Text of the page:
After the analysis, you should receive an action plan with steps toward improvement, and you may also get projection reports that show how much you need to save to reach goals such as retirement and funding college.
Fee-only planners may charge a flat annual retainer (which could run a few thousand dollars or more); on an hourly basis (often from $100 to $250 per hour); by the project (from $1,000 up to $10,000 for a comprehensive plan); as a percentage of assets, if they’re managing your investments (from about 0.5% to 1.25% of your investable assets); or some combination of those models.
Tax advice. If you’re looking for a professional to prepare your tax return, make sure he or she is credentialed—anyone can hang out a tax-preparer shingle. Enrolled agents have passed an IRS-issued test on preparing tax returns (or they have worked for the IRS). They must also meet continuing-education requirements, and they have full rights to represent you before the IRS. You can find an enrolled agent at www.naea.org. The average price to have a professional complete an itemized Form 1040 with a Schedule A and a state tax return was $273 for the 2014 tax year, according to the National Society of Accountants.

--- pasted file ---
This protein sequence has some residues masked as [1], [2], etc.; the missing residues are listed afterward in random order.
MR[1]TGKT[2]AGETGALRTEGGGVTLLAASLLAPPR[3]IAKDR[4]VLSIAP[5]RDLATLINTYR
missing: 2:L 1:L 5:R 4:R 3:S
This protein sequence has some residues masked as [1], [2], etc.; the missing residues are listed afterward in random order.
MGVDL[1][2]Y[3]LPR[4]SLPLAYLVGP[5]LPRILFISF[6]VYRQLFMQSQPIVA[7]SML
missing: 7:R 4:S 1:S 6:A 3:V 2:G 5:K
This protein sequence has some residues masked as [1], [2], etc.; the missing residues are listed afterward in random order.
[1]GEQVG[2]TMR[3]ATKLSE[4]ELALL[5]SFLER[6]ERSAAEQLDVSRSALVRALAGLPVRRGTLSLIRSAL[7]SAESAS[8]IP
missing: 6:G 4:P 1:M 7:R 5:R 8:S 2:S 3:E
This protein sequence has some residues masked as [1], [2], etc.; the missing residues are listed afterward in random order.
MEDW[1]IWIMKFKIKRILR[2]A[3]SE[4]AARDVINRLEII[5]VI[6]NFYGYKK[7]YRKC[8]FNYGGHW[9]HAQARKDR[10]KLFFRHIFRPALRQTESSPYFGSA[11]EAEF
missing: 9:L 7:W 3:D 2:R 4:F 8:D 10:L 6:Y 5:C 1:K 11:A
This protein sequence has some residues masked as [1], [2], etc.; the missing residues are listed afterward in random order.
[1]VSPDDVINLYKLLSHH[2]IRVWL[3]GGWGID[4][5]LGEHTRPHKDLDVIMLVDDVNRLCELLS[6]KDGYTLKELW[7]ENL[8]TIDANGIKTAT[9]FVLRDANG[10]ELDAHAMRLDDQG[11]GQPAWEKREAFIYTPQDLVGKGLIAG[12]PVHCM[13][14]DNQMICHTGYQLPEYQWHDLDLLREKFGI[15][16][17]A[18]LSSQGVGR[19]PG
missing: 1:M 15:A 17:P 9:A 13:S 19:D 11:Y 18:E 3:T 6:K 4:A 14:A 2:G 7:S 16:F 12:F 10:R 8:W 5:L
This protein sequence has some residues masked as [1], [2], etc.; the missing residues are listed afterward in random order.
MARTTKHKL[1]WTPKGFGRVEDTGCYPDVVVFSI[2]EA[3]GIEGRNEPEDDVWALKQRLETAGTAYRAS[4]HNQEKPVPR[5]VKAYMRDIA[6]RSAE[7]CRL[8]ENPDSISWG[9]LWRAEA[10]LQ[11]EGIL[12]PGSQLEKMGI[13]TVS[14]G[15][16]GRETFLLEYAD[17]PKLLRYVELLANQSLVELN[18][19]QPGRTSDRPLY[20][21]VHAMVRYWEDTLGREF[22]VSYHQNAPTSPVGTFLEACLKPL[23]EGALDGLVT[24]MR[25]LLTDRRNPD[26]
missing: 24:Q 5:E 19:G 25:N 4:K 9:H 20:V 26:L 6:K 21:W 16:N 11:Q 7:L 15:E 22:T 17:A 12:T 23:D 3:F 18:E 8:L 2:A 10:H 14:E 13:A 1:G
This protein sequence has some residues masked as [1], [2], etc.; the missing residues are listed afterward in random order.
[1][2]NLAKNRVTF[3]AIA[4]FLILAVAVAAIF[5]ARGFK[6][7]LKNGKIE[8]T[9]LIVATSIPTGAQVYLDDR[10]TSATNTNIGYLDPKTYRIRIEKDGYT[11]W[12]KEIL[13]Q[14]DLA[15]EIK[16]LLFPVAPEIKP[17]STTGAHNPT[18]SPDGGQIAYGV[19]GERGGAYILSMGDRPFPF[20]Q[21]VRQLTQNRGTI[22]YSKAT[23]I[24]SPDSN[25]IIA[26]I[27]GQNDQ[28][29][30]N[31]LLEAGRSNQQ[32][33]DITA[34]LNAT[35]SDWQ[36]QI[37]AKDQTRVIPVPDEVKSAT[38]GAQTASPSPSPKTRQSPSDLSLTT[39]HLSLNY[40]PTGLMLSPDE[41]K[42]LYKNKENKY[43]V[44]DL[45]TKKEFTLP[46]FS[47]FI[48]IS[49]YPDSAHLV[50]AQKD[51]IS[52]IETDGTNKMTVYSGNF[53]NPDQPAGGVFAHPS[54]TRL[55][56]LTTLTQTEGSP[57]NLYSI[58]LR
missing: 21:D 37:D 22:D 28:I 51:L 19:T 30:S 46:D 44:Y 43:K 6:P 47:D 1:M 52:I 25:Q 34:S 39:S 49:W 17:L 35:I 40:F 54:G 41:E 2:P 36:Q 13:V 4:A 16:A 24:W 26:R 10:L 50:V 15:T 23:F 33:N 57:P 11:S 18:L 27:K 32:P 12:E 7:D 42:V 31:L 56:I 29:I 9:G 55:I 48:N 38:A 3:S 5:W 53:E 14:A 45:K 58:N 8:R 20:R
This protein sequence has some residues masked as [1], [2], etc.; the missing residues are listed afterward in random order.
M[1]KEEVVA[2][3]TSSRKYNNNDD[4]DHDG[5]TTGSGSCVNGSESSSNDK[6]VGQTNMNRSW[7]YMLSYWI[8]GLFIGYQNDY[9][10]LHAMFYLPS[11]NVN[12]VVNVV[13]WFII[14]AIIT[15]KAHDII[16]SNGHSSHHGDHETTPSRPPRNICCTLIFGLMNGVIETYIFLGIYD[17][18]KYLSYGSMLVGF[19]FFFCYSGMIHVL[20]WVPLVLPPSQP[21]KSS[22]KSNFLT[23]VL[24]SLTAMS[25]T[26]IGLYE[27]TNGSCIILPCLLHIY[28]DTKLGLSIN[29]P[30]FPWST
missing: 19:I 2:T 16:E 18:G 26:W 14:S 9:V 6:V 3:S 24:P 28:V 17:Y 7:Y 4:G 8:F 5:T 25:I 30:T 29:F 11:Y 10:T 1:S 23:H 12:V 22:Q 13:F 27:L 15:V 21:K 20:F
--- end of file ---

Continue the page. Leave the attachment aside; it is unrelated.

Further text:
If you want help with your overall finances but with an emphasis on tax planning, a certified public accountant who is also a personal financial specialist (PFS) or CFP may be the best choice. A certified public accountant has a high level of expertise in tax law, must pass a rigorous series of exams and is licensed by the state. A CPA who has a PFS designation has also passed a separate test about broader financial planning. At www.aicpa.org, you can find contact information for each state’s CPA society and search for CPAs near you. And at www.acplanners.org, you can search for tax-focused, fee-only planners who charge clients on a retainer basis.
If you have a broad relationship with your tax adviser, he or she may charge an hourly or retainer fee, by the project, or as a percentage of assets if he or she manages investments for you.
Estate planning. You’ll need a lawyer to draft a will that states how you want to divvy up your assets and appoints a guardian for your children or other dependents. Other documents to draw up include a living will, which outlines your wishes for end-of-life medical care; financial and health care powers of attorney, which designate who will handle decisions if you become incapacitated; and possibly a revocable living trust (see Disinheriting a Child and Other Good Reasons to Get a Living Trust) to streamline the transfer of assets to heirs after you die, says Michael Novak, president of the Estate Planning Council of Cleveland.
Your financial planner, accountant or other adviser may be an accredited estate planner (AEP), who has taken specialized coursework or has at least 15 years of experience in estate planning (search for an AEP at www.naepc.org). An estate planner’s fee depends on how he or she charges in general practice. To have a lawyer draw up documents, you may pay anywhere from several hundred dollars to several thousand dollars, depending on their complexity, says Rosen.